JUL 28, 2016 11:58 AM PDT

Study Finds Cloned Animals Don't Live Half-Lives

WRITTEN BY: Anthony Bouchard

New research into the science of cloning may have debunked the common myth that clones age significantly faster than naturally-born animals and live half-lives.
 

Nine cloned sheep are living normal lives, at their full expectancy.

 Image Credit: University of Nottingham via PBS

The single most significant and well-known clone is Dolly the sheep, which was born with many health issues that made scientists question the humaneness and long-lasting effects of cloning on animals. Dolly was later euthanized so she wouldn’t suffer.
 
Since Dolly, cloning has had a very negative vibe to it, and many scientists don’t even want to touch it because it’s against their beliefs or certain religious groups are just against it entirely.
 
Nevertheless, a recent study performed by the University of Nottingham has been published in the journal Nature Communications, and it reveals that clones probably don’t age any faster than any naturally-born animal.
 
The study involved examining nine other sheep clones, all of which appear to be living completely normal lives for sheep.
 
Despite the fact that they haven’t bred with each other, they do everything normal sheep do including stay outside in the Summers and go inside in the Winters. Their ages range from 6 to 9, and they were all reportedly normal following their own births.
 
This is a huge discovery, as cloning was once thought of as a process that could leave an animal with major health complications and/or a shorter life cycle than a naturally-born version.
 
Cloning is still a very risky business, as cloned animals have to actually survive the state of being an embryo before they are born and then live through the stages of being an infant. Once they grow past their most vulnerable stages, it can be expected that clones will live normal and productive lives.
 
Despite the age myth having been debunked, many are still highly against the concept of cloning.

Nevertheless, the world’s largest cloning plant is being built in China with the intention to break world cloning records and to start commercializing the process, whether for slaughter or for pets.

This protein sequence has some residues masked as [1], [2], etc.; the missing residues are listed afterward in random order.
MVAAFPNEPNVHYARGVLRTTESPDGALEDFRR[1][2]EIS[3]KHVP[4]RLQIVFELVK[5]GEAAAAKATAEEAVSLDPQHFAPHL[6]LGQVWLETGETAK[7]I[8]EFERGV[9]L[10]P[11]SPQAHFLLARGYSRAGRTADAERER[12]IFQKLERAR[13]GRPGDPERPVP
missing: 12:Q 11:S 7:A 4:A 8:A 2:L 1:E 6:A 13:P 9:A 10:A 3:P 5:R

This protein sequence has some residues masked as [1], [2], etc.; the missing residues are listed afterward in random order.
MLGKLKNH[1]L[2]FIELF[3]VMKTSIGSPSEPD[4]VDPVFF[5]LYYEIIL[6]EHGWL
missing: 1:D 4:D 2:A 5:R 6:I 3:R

Source: PBS

About the Author
  • Fascinated by scientific discoveries and media, Anthony found his way here at LabRoots, where he would be able to dabble in the two. Anthony is a technology junkie that has vast experience in computer systems and automobile mechanics, as opposite as those sound.
You May Also Like
DEC 13, 2019
Health & Medicine
DEC 13, 2019
Mandatory Warning Labels for California Cannabis Products, Unsafe for Mothers-to-be
As the first state to legalize medical marijuana, California is to date one of the largest cannabis markets in the United States. A nine-member panel of sc...
JAN 26, 2020
Plants & Animals
JAN 26, 2020
Iguanas Are Falling From Trees in Florida
The state of Florida has endured an exceptionally chilly Winter season this time around, and some of the state’s wild critters are taking notice. Whi...
FEB 10, 2020
Plants & Animals
FEB 10, 2020
Mudskippers Aren't Like Most Fish...
Most fish spend almost all of their lives in a body of water, be it the ocean or some smaller lake or stream. Mudskippers, on the other hand, are a unique...
FEB 11, 2020
Plants & Animals
FEB 11, 2020
How the World's Fastest Cat Compares to the World's Fastest Dog
Cheetahs are the world’s fastest land animal; their powerful hind legs give them incredible launching power and their stretchy spines provide a massi...
FEB 13, 2020
Earth & The Environment
FEB 13, 2020
Contamination from Industrial Revolution Discovered in Himalayan Glacier
Scientific studies are revealing just how humans have impacted the environment over the past few centuries. Recently, scientists from Ohio State University...
FEB 17, 2020
Plants & Animals
FEB 17, 2020
How a Spider Builds its Web
Just about everyone has seen a spider web at some point in their life, but have you ever wondered how a spider builds such a strong and perfect web? The pr...
Loading Comments...